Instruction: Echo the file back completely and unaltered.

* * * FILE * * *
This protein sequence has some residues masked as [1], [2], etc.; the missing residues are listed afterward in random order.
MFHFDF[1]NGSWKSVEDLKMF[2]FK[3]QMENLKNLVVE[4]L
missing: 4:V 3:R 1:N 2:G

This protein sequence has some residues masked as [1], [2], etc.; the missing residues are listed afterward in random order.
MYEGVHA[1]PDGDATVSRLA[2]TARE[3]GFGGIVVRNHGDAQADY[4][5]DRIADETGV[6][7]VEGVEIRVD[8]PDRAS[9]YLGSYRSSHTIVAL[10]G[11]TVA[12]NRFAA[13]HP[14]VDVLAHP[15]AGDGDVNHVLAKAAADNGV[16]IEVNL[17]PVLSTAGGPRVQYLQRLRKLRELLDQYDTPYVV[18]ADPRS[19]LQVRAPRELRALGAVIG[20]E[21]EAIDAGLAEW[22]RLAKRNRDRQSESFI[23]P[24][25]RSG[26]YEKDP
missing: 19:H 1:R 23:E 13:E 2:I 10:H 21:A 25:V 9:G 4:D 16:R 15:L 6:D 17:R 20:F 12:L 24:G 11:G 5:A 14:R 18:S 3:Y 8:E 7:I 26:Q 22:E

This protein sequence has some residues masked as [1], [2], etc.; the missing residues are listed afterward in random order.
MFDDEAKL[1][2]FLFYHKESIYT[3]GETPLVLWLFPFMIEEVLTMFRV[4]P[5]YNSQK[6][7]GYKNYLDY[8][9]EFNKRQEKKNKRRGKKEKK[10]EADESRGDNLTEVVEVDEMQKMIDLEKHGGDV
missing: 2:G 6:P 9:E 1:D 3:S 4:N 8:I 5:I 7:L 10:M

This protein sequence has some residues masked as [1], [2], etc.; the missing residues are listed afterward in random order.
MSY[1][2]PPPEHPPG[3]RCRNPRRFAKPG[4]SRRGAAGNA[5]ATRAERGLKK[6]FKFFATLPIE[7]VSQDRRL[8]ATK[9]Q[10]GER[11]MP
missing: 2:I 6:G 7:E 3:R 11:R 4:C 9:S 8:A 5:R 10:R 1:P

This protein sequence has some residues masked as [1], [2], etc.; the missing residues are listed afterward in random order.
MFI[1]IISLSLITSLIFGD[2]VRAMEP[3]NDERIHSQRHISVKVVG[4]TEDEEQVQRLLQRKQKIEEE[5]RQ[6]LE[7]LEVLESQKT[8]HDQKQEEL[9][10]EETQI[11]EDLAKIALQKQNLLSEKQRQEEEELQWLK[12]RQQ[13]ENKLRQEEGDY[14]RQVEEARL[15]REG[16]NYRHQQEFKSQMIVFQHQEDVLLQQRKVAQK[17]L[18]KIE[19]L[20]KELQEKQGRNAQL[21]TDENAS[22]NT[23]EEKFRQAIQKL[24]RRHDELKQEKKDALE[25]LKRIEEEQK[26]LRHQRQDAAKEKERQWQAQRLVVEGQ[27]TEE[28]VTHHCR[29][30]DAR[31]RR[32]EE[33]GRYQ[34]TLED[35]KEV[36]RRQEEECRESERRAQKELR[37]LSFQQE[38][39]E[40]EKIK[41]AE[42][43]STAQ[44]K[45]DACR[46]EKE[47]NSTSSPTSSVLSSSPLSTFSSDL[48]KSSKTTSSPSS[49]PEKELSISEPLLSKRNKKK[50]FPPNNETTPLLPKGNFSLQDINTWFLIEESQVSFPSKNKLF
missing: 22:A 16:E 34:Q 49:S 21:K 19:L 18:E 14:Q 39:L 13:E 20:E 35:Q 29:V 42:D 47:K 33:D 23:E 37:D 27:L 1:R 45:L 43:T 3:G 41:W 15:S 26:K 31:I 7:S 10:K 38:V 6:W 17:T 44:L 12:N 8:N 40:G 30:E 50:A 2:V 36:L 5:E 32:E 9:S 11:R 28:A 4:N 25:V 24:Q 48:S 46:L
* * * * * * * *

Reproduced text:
This protein sequence has some residues masked as [1], [2], etc.; the missing residues are listed afterward in random order.
MFHFDF[1]NGSWKSVEDLKMF[2]FK[3]QMENLKNLVVE[4]L
missing: 4:V 3:R 1:N 2:G

This protein sequence has some residues masked as [1], [2], etc.; the missing residues are listed afterward in random order.
MYEGVHA[1]PDGDATVSRLA[2]TARE[3]GFGGIVVRNHGDAQADY[4][5]DRIADETGV[6][7]VEGVEIRVD[8]PDRAS[9]YLGSYRSSHTIVAL[10]G[11]TVA[12]NRFAA[13]HP[14]VDVLAHP[15]AGDGDVNHVLAKAAADNGV[16]IEVNL[17]PVLSTAGGPRVQYLQRLRKLRELLDQYDTPYVV[18]ADPRS[19]LQVRAPRELRALGAVIG[20]E[21]EAIDAGLAEW[22]RLAKRNRDRQSESFI[23]P[24][25]RSG[26]YEKDP
missing: 19:H 1:R 23:E 13:E 2:I 10:H 21:A 25:V 9:G 4:D 16:R 15:L 6:D 17:R 20:F 12:L 24:G 11:G 5:A 14:R 18:S 3:Y 8:E 7:I 26:Q 22:E

This protein sequence has some residues masked as [1], [2], etc.; the missing residues are listed afterward in random order.
MFDDEAKL[1][2]FLFYHKESIYT[3]GETPLVLWLFPFMIEEVLTMFRV[4]P[5]YNSQK[6][7]GYKNYLDY[8][9]EFNKRQEKKNKRRGKKEKK[10]EADESRGDNLTEVVEVDEMQKMIDLEKHGGDV
missing: 2:G 6:P 9:E 1:D 3:S 4:N 8:I 5:I 7:L 10:M

This protein sequence has some residues masked as [1], [2], etc.; the missing residues are listed afterward in random order.
MSY[1][2]PPPEHPPG[3]RCRNPRRFAKPG[4]SRRGAAGNA[5]ATRAERGLKK[6]FKFFATLPIE[7]VSQDRRL[8]ATK[9]Q[10]GER[11]MP
missing: 2:I 6:G 7:E 3:R 11:R 4:C 9:S 8:A 5:R 10:R 1:P

This protein sequence has some residues masked as [1], [2], etc.; the missing residues are listed afterward in random order.
MFI[1]IISLSLITSLIFGD[2]VRAMEP[3]NDERIHSQRHISVKVVG[4]TEDEEQVQRLLQRKQKIEEE[5]RQ[6]LE[7]LEVLESQKT[8]HDQKQEEL[9][10]EETQI[11]EDLAKIALQKQNLLSEKQRQEEEELQWLK[12]RQQ[13]ENKLRQEEGDY[14]RQVEEARL[15]REG[16]NYRHQQEFKSQMIVFQHQEDVLLQQRKVAQK[17]L[18]KIE[19]L[20]KELQEKQGRNAQL[21]TDENAS[22]NT[23]EEKFRQAIQKL[24]RRHDELKQEKKDALE[25]LKRIEEEQK[26]LRHQRQDAAKEKERQWQAQRLVVEGQ[27]TEE[28]VTHHCR[29][30]DAR[31]RR[32]EE[33]GRYQ[34]TLED[35]KEV[36]RRQEEECRESERRAQKELR[37]LSFQQE[38][39]E[40]EKIK[41]AE[42][43]STAQ[44]K[45]DACR[46]EKE[47]NSTSSPTSSVLSSSPLSTFSSDL[48]KSSKTTSSPSS[49]PEKELSISEPLLSKRNKKK[50]FPPNNETTPLLPKGNFSLQDINTWFLIEESQVSFPSKNKLF
missing: 22:A 16:E 34:Q 49:S 21:K 19:L 18:E 14:Q 39:L 13:E 20:E 35:Q 29:V 42:D 47:K 33:D 23:E 37:D 27:L 1:R 45:L 43:T 3:G 41:W 15:S 26:K 31:I 7:S 10:K 38:V 6:W 17:T 44:L 12:N 8:N 40:G 30:E 50:A 2:V 36:L 5:E 32:E 9:S 11:R 28:A 4:N 25:V 24:Q 48:S 46:L